With deal goes $1.62 credit on BGE customers' bills

What It Means

Merger Unplugged

October 26, 2006|By Tricia Bishop | Tricia Bishop,Sun reporter

The death of the Constellation merger and the savings it was supposed to provide will cost Baltimore Gas and Electric customers - but not much.

A Sun analysis shows that average consumers, already facing a 72 percent increase in rates, will lose monthly credits to their electricity bills of at least $1.62 and as much as $4.54.

The savings, which were set to begin in January and vary by electricity use, would have come over 10 years from a total of $600 million in rate relief that Constellation says it tied to the merger with FPL Group Inc. But the state legislature says all but $214 million of those credits are not merger related and still must be applied to BGE bills.

Company executives said yesterday that the details and the dollar amounts will be discussed soon with "key stakeholders," who probably will include lawmakers, regulators and other state representatives.

But whatever the loss in savings, market forces are likely to offset it next year. Though BGE is locked into its rates through May, market prices for electricity have dropped since this past summer, which should help lower bills beginning in June.

Still, a couple of bucks a month can make a big difference in many households, and spread over 10 years - the period over which the savings would have been implemented - the figures add up to hundreds of millions of dollars.

"I'm not poo-pooing that," said Theresa Czarski, an attorney in the office of the people's counsel, which represents the state's residential utility customers. "It's a shame if it goes away - it really is."

Czarski said she was disappointed the merger was called off before her office could explore squeezing additional "monetary compensation" for consumers from Constellation.

Such potential pressure in part helped jeopardize the deal. Both companies had expressed concern about being asked to make further concessions.

Lost opportunities troubled economists and consumer representatives yesterday as they tried to make sense of what the end of the deal meant for Marylanders.

Unless new ways of saving money are found, prices will be higher than they would have under the merger, said economist Anirban Basu. As chairman and chief executive of Baltimore's Sage Policy Group Inc., Basu has analyzed and advocated the merger, claiming it would mean more jobs, more wages, more sales and more savings.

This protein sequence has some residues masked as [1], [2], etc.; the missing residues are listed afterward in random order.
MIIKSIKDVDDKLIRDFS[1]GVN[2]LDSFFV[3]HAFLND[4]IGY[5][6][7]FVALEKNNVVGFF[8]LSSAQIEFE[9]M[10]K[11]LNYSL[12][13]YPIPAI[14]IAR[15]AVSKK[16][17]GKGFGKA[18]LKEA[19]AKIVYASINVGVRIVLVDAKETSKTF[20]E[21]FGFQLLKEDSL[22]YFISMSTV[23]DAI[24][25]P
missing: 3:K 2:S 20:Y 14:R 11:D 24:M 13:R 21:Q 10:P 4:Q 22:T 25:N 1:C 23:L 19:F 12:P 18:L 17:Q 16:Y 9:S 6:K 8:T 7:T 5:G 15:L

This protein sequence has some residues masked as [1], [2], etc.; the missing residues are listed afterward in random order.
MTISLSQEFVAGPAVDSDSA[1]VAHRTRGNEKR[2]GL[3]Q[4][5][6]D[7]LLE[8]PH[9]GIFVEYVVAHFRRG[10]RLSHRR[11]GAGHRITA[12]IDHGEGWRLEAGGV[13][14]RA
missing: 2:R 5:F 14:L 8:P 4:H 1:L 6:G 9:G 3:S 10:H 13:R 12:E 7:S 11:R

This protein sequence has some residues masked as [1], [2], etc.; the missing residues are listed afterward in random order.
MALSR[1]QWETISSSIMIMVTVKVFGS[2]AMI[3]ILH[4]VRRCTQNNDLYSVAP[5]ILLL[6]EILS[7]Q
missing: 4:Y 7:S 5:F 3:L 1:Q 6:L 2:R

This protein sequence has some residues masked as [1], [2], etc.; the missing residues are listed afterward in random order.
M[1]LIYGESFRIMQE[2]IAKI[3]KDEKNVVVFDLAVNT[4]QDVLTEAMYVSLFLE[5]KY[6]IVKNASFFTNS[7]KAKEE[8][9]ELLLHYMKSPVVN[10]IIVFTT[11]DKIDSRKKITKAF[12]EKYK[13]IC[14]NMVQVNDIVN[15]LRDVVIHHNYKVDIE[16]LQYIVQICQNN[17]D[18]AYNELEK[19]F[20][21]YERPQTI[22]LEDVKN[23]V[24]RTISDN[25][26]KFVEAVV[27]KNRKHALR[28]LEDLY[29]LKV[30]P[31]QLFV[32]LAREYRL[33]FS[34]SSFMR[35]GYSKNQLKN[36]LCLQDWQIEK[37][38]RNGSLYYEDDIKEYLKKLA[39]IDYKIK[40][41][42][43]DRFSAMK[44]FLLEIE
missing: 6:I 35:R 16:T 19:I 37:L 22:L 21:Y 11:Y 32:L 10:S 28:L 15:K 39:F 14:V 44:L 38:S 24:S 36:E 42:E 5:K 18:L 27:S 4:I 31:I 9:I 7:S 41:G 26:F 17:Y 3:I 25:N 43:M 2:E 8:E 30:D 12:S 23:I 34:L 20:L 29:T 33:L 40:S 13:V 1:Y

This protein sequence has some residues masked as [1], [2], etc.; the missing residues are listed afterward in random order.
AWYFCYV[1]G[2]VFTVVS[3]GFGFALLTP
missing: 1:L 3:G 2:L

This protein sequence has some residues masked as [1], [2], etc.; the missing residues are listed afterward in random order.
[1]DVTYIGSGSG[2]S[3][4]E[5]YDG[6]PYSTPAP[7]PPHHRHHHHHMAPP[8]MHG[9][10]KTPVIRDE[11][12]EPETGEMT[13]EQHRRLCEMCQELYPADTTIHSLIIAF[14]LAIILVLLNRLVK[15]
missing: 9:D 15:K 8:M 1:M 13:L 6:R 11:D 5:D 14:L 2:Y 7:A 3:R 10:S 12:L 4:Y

The merger "would have reduced people's monthly energy bills," Basu said, bemoaning the confusion that he said led some to believe it was causing the increase in electricity rates.

Another economist wasn't so sure.

"I don't think there's going to be a huge rate impact either way," said Richard P. Clinch, director of economic research at the University of Baltimore's Jacob France Institute.

When the deal died, $214 million in merger-related savings were immediately wiped from the table. That's the amount Constellation promised to pass on to BGE's 1.1 million residential customers over 10 years, which averages to about $1.62 in savings per month, if the deal were approved.

"Those certainly are no longer available," said Constellation spokesman Robert Gould.

But less clear is what will now become of $386 million in credits meant to offset the full increase of electric rates brought on by deregulating the industry. Under a law passed by the General Assembly in June, Constellation agreed to apply the credits to BGE bills over the next 10 years beginning in January. Broken down by household, the amount averages to about $2.93 per month.

But weeks after the law took effect, Constellation questioned the "legal efficacy" of the provision in a filing with the Maryland Public Service, suggesting it was contingent upon a successful partnership with FPL.

Now, the General Assembly, the Public Service Commission and the office of the people's counsel are waiting to see what Constellation will do next.

"I don't know what they're thinking," said Warren G. Deschenaux, the legislature's chief fiscal analyst. And, he added, that's probably by design.

The uncertainty has turned the figure into a bargaining chip for Constellation - one that Chief Executive Mayo A. Shattuck III hopes will encompass everything from pricing to industry regulation.

"We expect that we will over the near future be having discussions with key stakeholders about developing a solution that would be beneficial to the BGE customer, while at the same time assuring BGE remains financially strong," Gould said. "We have to be very deliberate about this."


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